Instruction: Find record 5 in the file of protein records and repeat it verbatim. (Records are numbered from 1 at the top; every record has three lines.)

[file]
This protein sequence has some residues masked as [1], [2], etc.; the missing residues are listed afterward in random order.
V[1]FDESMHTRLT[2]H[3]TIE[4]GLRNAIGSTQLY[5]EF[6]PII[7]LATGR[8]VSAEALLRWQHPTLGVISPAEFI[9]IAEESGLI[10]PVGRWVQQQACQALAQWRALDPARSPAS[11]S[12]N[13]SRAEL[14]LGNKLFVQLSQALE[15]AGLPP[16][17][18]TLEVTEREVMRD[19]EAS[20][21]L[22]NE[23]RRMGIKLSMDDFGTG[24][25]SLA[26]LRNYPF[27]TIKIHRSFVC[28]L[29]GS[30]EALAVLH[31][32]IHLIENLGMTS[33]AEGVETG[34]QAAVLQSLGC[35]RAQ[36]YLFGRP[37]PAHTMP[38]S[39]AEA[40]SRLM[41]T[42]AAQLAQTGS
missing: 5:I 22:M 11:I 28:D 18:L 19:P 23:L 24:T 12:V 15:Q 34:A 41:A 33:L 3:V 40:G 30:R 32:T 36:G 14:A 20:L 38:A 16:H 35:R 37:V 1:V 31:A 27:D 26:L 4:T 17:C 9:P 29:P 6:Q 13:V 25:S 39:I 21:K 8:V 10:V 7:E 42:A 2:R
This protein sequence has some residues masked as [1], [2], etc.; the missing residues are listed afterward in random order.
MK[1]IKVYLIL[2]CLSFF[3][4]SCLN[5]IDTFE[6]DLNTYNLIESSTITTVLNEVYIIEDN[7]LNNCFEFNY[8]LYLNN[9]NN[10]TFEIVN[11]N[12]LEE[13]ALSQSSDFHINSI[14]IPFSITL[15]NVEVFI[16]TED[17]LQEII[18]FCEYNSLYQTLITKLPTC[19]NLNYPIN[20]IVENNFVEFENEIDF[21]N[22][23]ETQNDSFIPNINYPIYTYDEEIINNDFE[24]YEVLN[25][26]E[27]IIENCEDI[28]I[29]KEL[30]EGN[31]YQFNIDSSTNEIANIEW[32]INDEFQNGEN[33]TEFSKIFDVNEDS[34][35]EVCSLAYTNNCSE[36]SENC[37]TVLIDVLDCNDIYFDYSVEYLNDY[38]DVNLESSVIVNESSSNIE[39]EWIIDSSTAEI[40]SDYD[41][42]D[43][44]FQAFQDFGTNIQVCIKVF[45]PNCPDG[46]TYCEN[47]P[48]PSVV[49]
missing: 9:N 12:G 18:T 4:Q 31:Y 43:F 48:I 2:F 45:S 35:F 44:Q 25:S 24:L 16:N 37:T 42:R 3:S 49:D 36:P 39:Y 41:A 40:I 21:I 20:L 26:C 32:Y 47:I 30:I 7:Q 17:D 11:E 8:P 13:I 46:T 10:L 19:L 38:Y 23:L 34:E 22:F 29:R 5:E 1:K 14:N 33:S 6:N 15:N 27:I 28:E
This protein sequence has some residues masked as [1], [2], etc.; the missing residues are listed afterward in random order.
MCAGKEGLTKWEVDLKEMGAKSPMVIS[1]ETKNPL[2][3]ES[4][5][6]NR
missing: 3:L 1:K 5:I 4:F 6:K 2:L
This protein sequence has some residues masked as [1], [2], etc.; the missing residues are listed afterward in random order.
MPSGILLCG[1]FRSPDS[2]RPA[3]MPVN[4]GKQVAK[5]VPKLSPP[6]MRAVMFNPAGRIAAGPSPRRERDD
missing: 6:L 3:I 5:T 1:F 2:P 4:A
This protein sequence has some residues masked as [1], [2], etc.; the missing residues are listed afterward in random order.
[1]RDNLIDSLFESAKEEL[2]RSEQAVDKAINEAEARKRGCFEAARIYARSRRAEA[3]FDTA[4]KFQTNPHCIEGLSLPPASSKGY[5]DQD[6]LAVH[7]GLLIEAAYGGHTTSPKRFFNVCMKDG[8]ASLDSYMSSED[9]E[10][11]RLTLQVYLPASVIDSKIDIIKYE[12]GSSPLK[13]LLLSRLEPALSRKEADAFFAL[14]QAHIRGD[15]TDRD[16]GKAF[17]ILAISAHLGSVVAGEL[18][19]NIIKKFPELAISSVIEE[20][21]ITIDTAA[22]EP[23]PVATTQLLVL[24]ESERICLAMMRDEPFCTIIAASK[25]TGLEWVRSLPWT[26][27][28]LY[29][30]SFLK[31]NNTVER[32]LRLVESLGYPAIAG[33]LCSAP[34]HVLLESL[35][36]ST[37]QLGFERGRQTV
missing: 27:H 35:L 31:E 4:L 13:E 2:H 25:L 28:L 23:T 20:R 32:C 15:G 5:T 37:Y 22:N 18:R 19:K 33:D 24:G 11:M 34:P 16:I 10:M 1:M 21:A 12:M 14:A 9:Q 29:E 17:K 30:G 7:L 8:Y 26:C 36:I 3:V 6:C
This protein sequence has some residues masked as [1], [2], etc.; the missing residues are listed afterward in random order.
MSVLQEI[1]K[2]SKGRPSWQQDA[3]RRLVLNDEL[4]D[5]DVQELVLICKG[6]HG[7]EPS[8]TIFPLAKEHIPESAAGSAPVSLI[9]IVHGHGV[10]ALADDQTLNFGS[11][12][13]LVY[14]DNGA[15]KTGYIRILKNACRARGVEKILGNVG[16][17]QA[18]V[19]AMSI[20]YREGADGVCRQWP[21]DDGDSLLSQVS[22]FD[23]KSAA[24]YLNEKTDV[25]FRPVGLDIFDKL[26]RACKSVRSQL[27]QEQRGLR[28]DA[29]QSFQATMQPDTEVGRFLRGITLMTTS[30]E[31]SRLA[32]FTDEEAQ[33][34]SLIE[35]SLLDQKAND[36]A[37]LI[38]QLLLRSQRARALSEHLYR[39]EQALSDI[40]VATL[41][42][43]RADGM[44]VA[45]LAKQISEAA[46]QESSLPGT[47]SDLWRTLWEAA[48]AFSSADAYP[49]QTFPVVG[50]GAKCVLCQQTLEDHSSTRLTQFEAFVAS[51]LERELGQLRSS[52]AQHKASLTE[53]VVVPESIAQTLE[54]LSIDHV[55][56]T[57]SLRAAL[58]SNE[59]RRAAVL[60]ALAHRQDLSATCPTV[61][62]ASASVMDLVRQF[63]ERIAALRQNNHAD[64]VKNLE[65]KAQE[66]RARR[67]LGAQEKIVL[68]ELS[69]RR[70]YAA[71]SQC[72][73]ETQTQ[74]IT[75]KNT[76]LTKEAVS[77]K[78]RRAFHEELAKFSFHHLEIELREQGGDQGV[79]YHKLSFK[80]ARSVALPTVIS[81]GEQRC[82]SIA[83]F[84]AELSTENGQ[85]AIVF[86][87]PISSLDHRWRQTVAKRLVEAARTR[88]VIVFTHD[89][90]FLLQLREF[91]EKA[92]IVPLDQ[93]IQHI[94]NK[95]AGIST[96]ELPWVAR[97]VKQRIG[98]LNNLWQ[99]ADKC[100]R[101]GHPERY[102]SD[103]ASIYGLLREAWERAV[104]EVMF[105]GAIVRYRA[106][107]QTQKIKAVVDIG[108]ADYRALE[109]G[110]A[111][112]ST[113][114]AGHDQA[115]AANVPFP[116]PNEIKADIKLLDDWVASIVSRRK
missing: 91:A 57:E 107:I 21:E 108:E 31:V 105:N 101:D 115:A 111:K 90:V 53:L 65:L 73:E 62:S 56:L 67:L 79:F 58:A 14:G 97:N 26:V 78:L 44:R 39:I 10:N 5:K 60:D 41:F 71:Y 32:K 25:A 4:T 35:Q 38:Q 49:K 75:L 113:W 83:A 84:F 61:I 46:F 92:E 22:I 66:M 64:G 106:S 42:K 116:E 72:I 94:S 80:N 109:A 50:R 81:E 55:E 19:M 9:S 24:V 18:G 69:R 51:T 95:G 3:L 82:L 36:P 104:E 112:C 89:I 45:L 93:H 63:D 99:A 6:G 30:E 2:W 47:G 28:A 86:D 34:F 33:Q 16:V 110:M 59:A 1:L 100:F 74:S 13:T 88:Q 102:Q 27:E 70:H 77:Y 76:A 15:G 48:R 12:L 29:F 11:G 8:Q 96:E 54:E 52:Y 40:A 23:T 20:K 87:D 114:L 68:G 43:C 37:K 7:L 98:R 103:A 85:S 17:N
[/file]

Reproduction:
This protein sequence has some residues masked as [1], [2], etc.; the missing residues are listed afterward in random order.
[1]RDNLIDSLFESAKEEL[2]RSEQAVDKAINEAEARKRGCFEAARIYARSRRAEA[3]FDTA[4]KFQTNPHCIEGLSLPPASSKGY[5]DQD[6]LAVH[7]GLLIEAAYGGHTTSPKRFFNVCMKDG[8]ASLDSYMSSED[9]E[10][11]RLTLQVYLPASVIDSKIDIIKYE[12]GSSPLK[13]LLLSRLEPALSRKEADAFFAL[14]QAHIRGD[15]TDRD[16]GKAF[17]ILAISAHLGSVVAGEL[18][19]NIIKKFPELAISSVIEE[20][21]ITIDTAA[22]EP[23]PVATTQLLVL[24]ESERICLAMMRDEPFCTIIAASK[25]TGLEWVRSLPWT[26][27][28]LY[29][30]SFLK[31]NNTVER[32]LRLVESLGYPAIAG[33]LCSAP[34]HVLLESL[35][36]ST[37]QLGFERGRQTV
missing: 27:H 35:L 31:E 4:L 13:E 2:H 25:L 28:L 23:T 20:R 32:C 15:G 5:T 37:Y 22:N 18:R 19:K 33:D 24:G 11:M 34:P 16:I 10:M 1:M 21:A 12:M 14:A 9:Q 29:E 17:K 30:G 7:L 8:Y 26:C 36:I 3:V 6:C